(redirected from apocalypses)
Also found in: Dictionary, Encyclopedia.
Graphic Thesaurus  🔍
Display ON
Animation ON
  • noun

Synonyms for apocalypse

Synonyms for apocalypse

something disclosed, especially something not previously known or realized

Words related to apocalypse

a cosmic cataclysm in which God destroys the ruling powers of evil

References in periodicals archive ?
Living With Zombies: Society in Apocalypse in Film, Literature and Other Media
ySTANBUL (CyHAN)- "Each loss means an apocalypse for the family.
Because Apocalucy inspiringly proves what deliciously fruitful hard work it is ministering to more than a hundred apocalypses, especially those of our own invention.
The subversion of the apocalypses in the Book of Jubilees.
These three early historical apocalypses used similar strategies of scriptural reinterpretation and historical overviews of past, present, and future in order to counter the violence, propaganda, and ideology of the Seleucid king Antiochus IV Epiphanes.
Portier-Young argues that the first Jewish apocalypses emerged as a literature of resistance to Hellenistic imperial rule.
Apocalypses, Mills suggests, are usually written by those who have lost "real bad"--not just on a political scale, but on a cosmic one.
Weber's Apocalypses is, in his own words, "more about narrative than interpretation, description than explanation.
While the horrors of the Johanine Revelation may first appear as only so many historical artifacts, I briefly argued in Defying that modern life is actually replete with clear examples of apocalypses generated by collective despair (Clark, 1997, p.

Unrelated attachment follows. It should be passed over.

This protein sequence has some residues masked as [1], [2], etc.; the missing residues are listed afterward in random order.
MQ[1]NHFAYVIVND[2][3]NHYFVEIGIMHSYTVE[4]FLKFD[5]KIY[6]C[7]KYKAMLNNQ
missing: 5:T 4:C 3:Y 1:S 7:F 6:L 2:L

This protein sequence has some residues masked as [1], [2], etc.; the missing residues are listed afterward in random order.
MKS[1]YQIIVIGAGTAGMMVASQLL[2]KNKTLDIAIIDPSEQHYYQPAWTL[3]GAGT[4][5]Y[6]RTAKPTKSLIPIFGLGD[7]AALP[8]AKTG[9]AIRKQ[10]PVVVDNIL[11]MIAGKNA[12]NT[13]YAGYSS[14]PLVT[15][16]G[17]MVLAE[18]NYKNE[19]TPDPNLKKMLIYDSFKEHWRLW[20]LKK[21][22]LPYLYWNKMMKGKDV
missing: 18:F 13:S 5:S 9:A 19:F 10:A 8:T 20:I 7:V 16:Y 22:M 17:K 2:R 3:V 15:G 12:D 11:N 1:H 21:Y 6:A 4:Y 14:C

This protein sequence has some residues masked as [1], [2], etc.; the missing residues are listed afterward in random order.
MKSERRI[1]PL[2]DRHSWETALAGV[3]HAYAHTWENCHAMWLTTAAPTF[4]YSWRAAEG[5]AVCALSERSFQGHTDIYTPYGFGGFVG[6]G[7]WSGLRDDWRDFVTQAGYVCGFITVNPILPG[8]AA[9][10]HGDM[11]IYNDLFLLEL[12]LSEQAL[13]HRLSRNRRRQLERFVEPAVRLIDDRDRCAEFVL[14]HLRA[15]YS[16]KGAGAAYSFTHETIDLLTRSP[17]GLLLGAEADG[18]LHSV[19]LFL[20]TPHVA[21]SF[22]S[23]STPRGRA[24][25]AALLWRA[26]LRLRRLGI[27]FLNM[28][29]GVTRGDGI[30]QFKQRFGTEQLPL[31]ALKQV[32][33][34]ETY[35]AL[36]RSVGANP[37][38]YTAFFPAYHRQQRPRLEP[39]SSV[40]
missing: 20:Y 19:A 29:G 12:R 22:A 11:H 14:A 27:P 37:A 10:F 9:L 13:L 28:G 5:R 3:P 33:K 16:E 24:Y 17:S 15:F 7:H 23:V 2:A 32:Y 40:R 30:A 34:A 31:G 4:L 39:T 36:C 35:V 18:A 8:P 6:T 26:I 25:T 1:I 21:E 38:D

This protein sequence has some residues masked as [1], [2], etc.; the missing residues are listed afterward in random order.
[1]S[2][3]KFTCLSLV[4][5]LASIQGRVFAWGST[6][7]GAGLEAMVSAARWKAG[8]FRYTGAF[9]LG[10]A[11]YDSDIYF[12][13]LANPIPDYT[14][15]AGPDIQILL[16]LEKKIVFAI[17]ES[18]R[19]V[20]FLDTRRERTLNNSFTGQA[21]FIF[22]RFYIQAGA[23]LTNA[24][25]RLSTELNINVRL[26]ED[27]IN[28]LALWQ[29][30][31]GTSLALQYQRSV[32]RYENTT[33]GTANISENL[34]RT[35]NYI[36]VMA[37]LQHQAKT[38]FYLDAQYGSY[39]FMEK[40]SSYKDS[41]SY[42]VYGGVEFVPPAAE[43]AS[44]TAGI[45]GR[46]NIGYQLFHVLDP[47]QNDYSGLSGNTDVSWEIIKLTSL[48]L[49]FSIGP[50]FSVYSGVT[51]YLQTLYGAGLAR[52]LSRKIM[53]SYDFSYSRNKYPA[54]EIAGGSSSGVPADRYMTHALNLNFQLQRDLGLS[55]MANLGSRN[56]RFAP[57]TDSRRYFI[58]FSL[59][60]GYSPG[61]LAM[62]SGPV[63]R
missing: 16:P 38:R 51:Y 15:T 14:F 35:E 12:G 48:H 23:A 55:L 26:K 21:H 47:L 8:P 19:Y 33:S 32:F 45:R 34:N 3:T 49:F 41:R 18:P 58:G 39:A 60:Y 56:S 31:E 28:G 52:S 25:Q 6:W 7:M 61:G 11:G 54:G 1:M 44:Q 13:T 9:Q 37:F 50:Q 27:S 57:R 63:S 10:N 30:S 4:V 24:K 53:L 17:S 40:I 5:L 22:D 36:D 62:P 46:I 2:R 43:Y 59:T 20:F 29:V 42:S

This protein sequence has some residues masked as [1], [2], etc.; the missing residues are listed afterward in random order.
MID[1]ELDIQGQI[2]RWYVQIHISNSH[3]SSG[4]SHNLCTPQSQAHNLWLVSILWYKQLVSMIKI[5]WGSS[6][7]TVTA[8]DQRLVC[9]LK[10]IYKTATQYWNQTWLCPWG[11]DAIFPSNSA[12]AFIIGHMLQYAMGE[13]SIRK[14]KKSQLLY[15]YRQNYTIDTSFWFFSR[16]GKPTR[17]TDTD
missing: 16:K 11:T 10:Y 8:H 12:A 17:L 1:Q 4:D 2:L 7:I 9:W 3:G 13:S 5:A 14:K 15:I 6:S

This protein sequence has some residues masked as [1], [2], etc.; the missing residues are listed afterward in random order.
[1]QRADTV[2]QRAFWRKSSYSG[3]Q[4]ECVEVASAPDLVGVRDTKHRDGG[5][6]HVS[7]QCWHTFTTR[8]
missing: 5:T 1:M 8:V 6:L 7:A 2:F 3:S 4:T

It is briefly mentioned among the later Apocalypses in Schneemelcher's New Testament Apocrypha (ET, 1993), ii.
Noting that this apocalyptic consciousness influenced Second Temple Judaism and early Christianity, she presents a theoretical framework for understanding resistance, history of Hellenistic rule in Judea, and multilayered analyses of extant apocalypses written in this period: Daniel, the Apocalypse of Weeks and Book of Dreams.
People love to think about apocalypses,'' says Peter Dendle, author of ``The Zombie Movie Encyclopedia.
But as an introduction to the non-canonical Christian apocalypses and related literature included in this volume, this section was inappropriate even in 1964, since it defines apocalyptic in a way that does not really fit these Christian works, and was obviously conceived as an account of Jewish apocalyptic for its own sake.
This rather difficult book seems to claim that, for both Milton and Marvell, the apocalypse is not a past or future event, but, unbeknownst to the practitioners themselves, a dynamic creation of seventeenth-century Protestantism, happening in their own times, a dynamic agent of positive change.
If ``Gilmore Girls'' were set during the Apocalypse, it might look a little something like ``Three Moons Over Milford,'' a lighthearted ABC Family series about the impending end of the world, set after a meteor slams into the moon, creating three precarious satellites that might plummet into Earth at any moment -- or, the show's producers no doubt hope, may hover over the planet for years to come.